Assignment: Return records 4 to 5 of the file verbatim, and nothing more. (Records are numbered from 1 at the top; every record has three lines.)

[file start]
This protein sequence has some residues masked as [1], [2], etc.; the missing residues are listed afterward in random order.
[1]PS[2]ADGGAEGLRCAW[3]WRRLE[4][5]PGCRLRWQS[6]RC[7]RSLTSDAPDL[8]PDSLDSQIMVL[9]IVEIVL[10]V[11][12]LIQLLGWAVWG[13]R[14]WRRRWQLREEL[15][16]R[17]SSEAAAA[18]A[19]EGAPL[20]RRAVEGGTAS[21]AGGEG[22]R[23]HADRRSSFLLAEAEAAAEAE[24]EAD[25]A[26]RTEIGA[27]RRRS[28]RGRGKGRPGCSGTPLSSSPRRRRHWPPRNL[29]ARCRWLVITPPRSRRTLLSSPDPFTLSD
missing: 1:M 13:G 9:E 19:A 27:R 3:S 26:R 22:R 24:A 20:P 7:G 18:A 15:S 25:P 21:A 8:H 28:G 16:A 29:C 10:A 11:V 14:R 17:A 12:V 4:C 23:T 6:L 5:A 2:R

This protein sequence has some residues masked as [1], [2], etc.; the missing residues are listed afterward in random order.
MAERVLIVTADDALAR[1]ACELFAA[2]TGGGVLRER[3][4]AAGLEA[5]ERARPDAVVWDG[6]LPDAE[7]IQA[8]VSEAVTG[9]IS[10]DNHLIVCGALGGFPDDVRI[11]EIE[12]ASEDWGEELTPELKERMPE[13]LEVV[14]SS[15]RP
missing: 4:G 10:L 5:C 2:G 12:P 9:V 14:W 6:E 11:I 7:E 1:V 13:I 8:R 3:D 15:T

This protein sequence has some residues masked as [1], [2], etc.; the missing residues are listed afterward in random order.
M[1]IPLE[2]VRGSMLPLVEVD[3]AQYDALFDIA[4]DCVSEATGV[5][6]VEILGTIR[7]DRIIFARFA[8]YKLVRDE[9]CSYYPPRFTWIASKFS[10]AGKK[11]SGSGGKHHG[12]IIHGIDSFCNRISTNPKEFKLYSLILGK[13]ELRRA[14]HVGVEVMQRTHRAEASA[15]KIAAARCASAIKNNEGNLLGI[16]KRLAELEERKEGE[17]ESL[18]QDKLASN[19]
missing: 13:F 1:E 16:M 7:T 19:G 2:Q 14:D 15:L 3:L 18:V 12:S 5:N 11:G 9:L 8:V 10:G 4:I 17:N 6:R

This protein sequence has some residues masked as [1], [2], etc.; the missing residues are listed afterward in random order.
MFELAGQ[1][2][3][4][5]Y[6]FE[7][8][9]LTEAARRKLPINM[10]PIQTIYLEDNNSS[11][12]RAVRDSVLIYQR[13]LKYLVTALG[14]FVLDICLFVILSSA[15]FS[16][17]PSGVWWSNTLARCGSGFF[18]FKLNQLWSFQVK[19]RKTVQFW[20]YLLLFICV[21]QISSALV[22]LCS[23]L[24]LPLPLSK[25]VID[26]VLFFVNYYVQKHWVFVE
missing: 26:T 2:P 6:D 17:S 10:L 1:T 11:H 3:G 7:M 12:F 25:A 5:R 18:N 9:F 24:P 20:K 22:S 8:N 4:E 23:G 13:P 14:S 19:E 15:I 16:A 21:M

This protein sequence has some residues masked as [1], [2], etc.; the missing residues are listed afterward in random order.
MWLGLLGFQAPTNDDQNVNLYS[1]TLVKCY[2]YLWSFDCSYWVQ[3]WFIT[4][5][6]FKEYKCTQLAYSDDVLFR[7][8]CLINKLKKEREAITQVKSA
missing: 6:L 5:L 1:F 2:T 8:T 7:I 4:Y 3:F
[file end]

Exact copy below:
This protein sequence has some residues masked as [1], [2], etc.; the missing residues are listed afterward in random order.
MFELAGQ[1][2][3][4][5]Y[6]FE[7][8][9]LTEAARRKLPINM[10]PIQTIYLEDNNSS[11][12]RAVRDSVLIYQR[13]LKYLVTALG[14]FVLDICLFVILSSA[15]FS[16][17]PSGVWWSNTLARCGSGFF[18]FKLNQLWSFQVK[19]RKTVQFW[20]YLLLFICV[21]QISSALV[22]LCS[23]L[24]LPLPLSK[25]VID[26]VLFFVNYYVQKHWVFVE
missing: 26:T 2:P 6:D 17:S 10:L 1:T 11:H 3:G 7:M 12:F 25:A 5:R 18:N 9:F 24:P 20:K 22:S 8:N 4:E 23:G 13:P 14:S 19:E 15:I 16:A 21:M

This protein sequence has some residues masked as [1], [2], etc.; the missing residues are listed afterward in random order.
MWLGLLGFQAPTNDDQNVNLYS[1]TLVKCY[2]YLWSFDCSYWVQ[3]WFIT[4][5][6]FKEYKCTQLAYSDDVLFR[7][8]CLINKLKKEREAITQVKSA
missing: 6:L 5:L 1:F 2:T 8:T 7:I 4:Y 3:F